French village Breil Sur Roya is known for trout fishing. The Roya river runs through town and is open to trout anglers from March to September. Part of the trout run is reserved for fly-fishing. Trout anglers share the river with white water rafters, another popular local sport.
Beside the Roya river
Take a stroll along the river front to better appreciate the town and the surrounding landscape which is very impressive with forested hills rising steeply on all sides of the town.
South of Breil
A few miles south of Breil is the beautiful Italian town of Airole where I think there is a better choice of good restaurants. Train or car only takes about 17 minutes.
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Breil Sur Roya
French and Italian rail lines run through Breil so it is very easy to travel anywhere. There is a great market every Friday at Ventimiglia on the border 30 minutes drive or 20 minutes by train from Breil.
Arriving from the south
Entering Breil from the south.
French village Breil Sur Roya has very narrow lanes
Behind the squares running parallel to the river the narrow streets of the old town are very interesting, with many of the buildings painted in attractive pastel colours.
Our apartment in French village Breil Sur Roya
Here are my friends Deborah Holliday and Jodie ONiell my friends from the Gold Coast in Australia who were travelling with me.
Our road rocket
Check out the YouTube video below.
View from our apartment
Another beautiful in the mountains.
In front of our apartment in French village Breil Sur Roya
Controlling the flow of the river which would be fairly wild with the melting Autumn snow.
Menton French Italian border is certainly one of my favourite towns on the French Riviera, in fact I intend to make it my base the next time I visit this wonderful part of the world.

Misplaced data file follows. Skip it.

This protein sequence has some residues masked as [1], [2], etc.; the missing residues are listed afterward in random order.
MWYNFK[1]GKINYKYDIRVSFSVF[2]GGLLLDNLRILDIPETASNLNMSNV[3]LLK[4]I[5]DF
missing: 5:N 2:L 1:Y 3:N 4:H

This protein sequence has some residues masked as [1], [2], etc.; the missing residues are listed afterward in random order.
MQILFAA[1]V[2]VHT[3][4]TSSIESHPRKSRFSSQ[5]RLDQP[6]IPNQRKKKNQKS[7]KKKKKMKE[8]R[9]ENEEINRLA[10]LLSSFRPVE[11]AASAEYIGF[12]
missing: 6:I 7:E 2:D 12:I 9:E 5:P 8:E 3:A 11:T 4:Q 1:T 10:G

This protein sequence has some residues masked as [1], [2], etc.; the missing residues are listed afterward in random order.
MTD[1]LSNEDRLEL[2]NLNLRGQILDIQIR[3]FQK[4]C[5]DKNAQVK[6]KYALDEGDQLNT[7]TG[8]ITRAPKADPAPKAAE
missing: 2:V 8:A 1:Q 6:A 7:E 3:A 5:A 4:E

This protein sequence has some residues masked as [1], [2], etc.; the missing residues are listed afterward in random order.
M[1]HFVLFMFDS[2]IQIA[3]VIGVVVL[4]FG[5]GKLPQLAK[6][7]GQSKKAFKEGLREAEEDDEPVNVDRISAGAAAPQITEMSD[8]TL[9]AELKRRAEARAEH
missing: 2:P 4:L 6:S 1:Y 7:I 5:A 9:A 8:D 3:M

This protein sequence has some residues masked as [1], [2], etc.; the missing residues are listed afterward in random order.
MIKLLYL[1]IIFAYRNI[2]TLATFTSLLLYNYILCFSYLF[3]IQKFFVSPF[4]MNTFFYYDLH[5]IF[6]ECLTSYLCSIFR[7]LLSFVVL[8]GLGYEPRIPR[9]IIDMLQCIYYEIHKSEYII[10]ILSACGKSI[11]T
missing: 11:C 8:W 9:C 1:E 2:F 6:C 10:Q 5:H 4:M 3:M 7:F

Side-walk restaurants & galleries
Menton is certainly overlooked by many tourists & travellers, to me it is much nicer than many of the more popular Riviera locations.
So many interesting shops & restaurants in Menton.
Beautiful restaurant setting
Of course one of the main pastimes in France is food and there are many good restaurants to choose from here.
While we are on the subject of food
Wonderful French Oysters, even though I now live in Thailand I often enjoy these succulent molluscs which are regularly imported fresh from France.
What a magnificent combination of colours in this seafood pasta
It tasted every bit as good as it looks. 🙂
Creme Brulee to finish
Now that’s what I call a perfect lunch.
So many restaurants & so little time
This is where I enjoyed the wonderful food you see above.
The restaurant was next door to Le Nautic
It’s very easy to get around Menton by car.
Jean Cocteau, painter and poet, became involved in the restoration and decoration of the Bastion, a small fort of the XVII century, in order to convert it into an exhibition place for his work.
One of the many beaches
One of the most popular coastlines in the world.
Comfortable on the rocks?
Probably not too comfortable, however I would be very happy lying beside her, I would gladly put up with the pain from the pebbles.
High density living
On the left is the Basilique Saint Michel.
A great view overlooking the harbour and beach.
Some of the thousands of boats on the French Riviera.
Sun, sand & boats, however many of the Riviera beaches have pebbles instead of sand.
It seems to be shaped like a large anchor.
The old cemetery
The previous photos have been taken from the Old Cemetery which is worth a visit. Great view of the old city and harbour.
Old Cemetery overlooking Menton
Some very ancient grave stones here.
The old border checkpoint Menton French Italian border
Italy is just round the corner from the French Riviera… In fact, if you are in Menton, you can just walk across the border! The Italian town of Ventimiglia is located at the terminus of the coastal railway line that runs between Niceand Monaco.
French Riviera, from St Tropez to the Italian border you can smell the money.
French Riviera or Côte d’Azur, what can I say that has not been said or written about before. So I guess I’ll just highlight my favourite parts of this famous coastline, and try to pass on some travel tips and advice. For the best deals on hotel bookings with a choice of when to pay + a lowest price guarantee, just click here.
Magnificent motor yacht
One thing is certain, no matter how big your boat is, someone will stop beside you in a bigger one. The wealthy are always trying to out do each other, well good luck to them, I like most people love to see how the rich & famous live. That is not an example of the rich & famous below, that’s me David Herd and my friend Jodie O’Neill from Australia.